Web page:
From Mercy Hospital, Hamilton, and Ortho Research Institute of Medical Sciences, Ortho Diagnostics, Inc., Raritan. Rrcekwd

for puhlicution

.4ccrptd

April

February

20, 1976.

9, 1976.

Rep&t requests: Louise Lang, M.T.(,4.S.C.P.), Hospital, Hamilton, Ohio 45011. *Ortho

Diagnostics,

iWampole

Lab., Div.

Inc., Raritan,

Mercy

New Jersey 08869.

oj’ Denver

Commurca Rd., Stamford,

and methods

Chem. Mfg. Co., 35 Conrwcttiut 06904.

693

694

Table

Lang and Aeiss

I. Results obtained

on 586 patients Test results

Patient

categor)i

No. tested

Positive

( %)

Negative

(%I

Inconclusmr

(75)

Pregnant

Gravindex tube test UCG-test Gravindex slide test Abnormal

231 231 231

224 220 218

(97.0) (95.2j (94.3)

0 (0) 7 (3.0) 13 (5.6)

7 (3.0) 4 (1.7) 0 (0)

fn-egnancks

Gravindex tube test UCG-test Gravindex slide test

53 53 53

39 (73.6) 27 (50.9) 25 (47.2)

12 (22.6) 22 (41.5) 28 (52.8)

2 (3.8) 4 (7.5) 0 (0)

302 301 302

4* (1.3) 4* (1.3) 3* (1.0)

291 (96.4) 295 (98.0) 299 (99.0)

7 (2.3) 2 (0.7) 0 (0)

Nonpregnant

Gravindex tube test UCG-test Gravindex slide test

*One patient, age 68, all tests positive, 3+ albumin, arterial sclerotic heart disease (ASHD); one patient, age 19, alI tests positive, 3+ albumin, acute cystitis (an unrecognized abortion cannot be ruled out with certainty); one patient, age 45, tube tests positive, 1+ albumin, pyelonephritis; one patient, age 61, tube tests positive, 2+ albumin, terminal hepatic coma; one patient, age 23, slide test positive, 1+ albumin, uterine bleeding. administered in the 48 hour period prior to performance of the pregnancy tests. The Gravindex tube test was used according to the directions in the clinical research protocol which corresponds to the direction circular in the commercially available kit. The other two kits were used according to the manufacturers’ directions.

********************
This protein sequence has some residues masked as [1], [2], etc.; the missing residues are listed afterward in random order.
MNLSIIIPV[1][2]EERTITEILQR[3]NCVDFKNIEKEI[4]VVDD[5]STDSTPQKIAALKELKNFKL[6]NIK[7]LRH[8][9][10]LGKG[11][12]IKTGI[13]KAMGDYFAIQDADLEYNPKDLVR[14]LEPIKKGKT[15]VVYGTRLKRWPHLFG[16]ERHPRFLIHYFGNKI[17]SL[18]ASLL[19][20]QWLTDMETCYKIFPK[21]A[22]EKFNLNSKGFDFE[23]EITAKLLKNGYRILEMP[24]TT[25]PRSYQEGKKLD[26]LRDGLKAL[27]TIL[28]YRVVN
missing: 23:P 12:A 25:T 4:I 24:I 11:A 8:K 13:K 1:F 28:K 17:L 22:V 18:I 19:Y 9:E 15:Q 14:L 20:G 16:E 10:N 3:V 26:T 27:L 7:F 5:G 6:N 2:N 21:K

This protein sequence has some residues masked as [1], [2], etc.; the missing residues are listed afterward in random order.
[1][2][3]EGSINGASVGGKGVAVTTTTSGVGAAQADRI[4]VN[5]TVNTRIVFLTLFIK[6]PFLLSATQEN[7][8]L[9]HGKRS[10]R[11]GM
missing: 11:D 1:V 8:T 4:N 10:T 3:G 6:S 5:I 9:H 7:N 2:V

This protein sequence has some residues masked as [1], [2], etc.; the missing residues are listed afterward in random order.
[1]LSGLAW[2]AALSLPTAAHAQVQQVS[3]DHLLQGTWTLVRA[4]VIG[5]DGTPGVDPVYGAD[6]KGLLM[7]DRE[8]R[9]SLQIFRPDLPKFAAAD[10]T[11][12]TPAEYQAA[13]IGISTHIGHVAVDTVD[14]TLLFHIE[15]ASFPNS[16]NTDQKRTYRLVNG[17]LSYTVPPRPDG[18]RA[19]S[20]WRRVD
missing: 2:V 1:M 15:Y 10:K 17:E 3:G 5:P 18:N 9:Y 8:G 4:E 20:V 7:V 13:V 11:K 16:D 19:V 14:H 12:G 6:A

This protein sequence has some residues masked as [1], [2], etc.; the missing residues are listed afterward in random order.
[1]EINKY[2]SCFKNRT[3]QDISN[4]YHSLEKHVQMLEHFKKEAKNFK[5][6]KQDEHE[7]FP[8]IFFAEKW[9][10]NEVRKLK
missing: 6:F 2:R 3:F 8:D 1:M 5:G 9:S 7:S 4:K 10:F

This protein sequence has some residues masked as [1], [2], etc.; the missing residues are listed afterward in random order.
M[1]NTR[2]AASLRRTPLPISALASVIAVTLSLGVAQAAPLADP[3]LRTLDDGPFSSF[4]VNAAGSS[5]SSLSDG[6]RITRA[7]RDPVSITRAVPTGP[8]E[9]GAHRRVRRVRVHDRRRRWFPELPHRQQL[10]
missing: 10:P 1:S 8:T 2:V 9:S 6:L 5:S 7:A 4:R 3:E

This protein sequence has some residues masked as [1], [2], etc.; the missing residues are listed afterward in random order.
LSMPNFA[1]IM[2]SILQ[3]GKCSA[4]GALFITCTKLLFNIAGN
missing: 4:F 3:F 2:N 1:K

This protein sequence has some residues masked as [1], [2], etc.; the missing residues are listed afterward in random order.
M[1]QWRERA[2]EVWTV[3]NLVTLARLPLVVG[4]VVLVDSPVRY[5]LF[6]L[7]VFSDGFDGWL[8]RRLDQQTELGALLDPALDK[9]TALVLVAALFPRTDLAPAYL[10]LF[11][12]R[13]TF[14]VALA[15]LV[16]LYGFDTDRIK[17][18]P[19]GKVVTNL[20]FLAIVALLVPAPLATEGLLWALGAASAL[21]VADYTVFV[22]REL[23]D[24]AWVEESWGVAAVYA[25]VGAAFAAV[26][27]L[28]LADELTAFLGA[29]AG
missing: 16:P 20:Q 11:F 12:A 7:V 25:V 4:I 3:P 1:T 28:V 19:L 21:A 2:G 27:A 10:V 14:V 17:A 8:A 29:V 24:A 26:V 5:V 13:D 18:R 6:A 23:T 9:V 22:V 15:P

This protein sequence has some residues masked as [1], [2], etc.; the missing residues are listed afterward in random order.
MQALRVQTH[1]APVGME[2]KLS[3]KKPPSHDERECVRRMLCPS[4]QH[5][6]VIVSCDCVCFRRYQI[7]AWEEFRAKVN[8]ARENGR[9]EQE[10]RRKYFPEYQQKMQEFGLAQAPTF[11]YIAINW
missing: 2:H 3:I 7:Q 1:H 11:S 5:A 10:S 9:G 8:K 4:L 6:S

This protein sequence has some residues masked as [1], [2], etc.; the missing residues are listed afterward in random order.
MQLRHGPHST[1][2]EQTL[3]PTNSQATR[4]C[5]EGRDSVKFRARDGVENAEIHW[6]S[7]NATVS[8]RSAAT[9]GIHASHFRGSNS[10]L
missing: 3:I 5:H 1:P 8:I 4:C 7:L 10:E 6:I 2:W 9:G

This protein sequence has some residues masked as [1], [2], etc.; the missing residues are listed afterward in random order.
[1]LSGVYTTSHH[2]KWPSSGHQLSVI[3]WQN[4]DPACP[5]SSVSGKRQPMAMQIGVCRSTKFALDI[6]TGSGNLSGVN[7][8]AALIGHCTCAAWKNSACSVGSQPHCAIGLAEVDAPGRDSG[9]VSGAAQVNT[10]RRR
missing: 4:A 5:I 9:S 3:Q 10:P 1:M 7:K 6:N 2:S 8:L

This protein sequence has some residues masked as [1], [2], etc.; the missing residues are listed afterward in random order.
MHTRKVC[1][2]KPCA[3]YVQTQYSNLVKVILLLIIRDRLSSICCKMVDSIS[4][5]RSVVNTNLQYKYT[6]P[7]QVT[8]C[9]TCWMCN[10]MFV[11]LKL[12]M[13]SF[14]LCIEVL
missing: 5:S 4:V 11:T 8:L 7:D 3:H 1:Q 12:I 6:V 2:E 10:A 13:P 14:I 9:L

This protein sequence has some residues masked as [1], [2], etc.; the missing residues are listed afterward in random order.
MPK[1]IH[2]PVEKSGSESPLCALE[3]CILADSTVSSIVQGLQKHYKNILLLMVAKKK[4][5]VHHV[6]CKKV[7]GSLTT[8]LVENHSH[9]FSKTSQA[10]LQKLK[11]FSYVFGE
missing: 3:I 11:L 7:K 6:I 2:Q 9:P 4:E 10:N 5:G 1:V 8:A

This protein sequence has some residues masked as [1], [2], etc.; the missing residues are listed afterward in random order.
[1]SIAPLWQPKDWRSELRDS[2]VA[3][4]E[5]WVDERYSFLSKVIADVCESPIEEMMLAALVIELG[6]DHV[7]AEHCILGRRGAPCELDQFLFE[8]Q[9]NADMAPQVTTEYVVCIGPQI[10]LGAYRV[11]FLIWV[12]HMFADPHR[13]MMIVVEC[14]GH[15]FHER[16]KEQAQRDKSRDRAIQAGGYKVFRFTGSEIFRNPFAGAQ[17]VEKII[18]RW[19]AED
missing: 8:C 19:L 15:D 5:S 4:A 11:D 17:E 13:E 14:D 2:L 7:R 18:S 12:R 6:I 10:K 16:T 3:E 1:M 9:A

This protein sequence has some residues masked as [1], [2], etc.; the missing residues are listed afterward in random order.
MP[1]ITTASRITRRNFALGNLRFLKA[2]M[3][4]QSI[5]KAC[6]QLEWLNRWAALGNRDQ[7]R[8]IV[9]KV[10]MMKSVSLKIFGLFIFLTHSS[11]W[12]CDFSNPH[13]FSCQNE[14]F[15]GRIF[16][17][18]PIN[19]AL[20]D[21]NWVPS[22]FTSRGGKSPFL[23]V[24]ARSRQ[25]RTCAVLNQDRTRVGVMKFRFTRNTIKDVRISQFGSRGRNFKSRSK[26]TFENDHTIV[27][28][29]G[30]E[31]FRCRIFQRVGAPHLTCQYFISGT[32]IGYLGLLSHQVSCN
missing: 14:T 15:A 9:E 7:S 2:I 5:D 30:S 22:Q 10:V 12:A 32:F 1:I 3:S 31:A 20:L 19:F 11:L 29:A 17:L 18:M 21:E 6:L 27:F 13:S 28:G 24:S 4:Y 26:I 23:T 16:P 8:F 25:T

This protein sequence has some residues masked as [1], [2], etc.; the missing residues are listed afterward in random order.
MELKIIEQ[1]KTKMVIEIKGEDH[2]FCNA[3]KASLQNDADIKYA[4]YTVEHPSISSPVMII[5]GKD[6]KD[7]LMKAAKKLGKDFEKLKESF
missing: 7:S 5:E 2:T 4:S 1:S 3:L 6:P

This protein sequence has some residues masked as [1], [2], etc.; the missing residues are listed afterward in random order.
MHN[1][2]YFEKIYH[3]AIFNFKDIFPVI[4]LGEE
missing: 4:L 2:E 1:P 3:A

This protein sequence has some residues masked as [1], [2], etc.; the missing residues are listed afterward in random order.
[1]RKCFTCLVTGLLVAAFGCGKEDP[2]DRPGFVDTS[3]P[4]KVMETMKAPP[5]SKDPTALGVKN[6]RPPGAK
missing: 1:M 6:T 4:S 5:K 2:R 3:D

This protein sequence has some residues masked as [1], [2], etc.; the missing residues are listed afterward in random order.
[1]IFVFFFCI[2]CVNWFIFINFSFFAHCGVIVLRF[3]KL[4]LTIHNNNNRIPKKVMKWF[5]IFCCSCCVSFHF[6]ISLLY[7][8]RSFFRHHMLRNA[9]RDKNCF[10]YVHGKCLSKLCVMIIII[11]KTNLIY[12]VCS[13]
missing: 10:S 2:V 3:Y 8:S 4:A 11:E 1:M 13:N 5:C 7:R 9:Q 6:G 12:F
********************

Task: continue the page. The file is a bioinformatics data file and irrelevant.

Results The patients studied and test results are shown in Table I. The 231 patients who were categorized as pregnant include those in all trimesters of pregnancy as well as a small number of postpartum women. No false negative reactions were recorded with the Gravindex tube test as compared to 7 false negative results with the UCG-test and 13 with the Gravindex slide test. The seven inconclusive results with the Gravindex tube test and the four with the UCG-test required repeat testing of the same specimen or testing of a new specimen. The 53 abnormal pregnancies include abortions (threatened, incomplete, and missed) and ectopic pregnancies. The increased sensitivity of the Gravindex tube test is readily apparent in this group with wellrecognized low levels of HCG. Twenty-eight of the 53 patients had concentrations of HCG less than 3.5 I.U. per milliliter as determined by the Gravindex slide test. Twenty-two patients had levels less than 3.0 I.U. per milliliter as determined by the UCG-test, and 12 patients, with abnormal pregnancies not detected by the Gravindex tube test, had concentrations of less than 0.5 I.U. of HCG per milliliter of urine. The 302 nonpregnant female patients included many that were acutely ill. The rationale for studying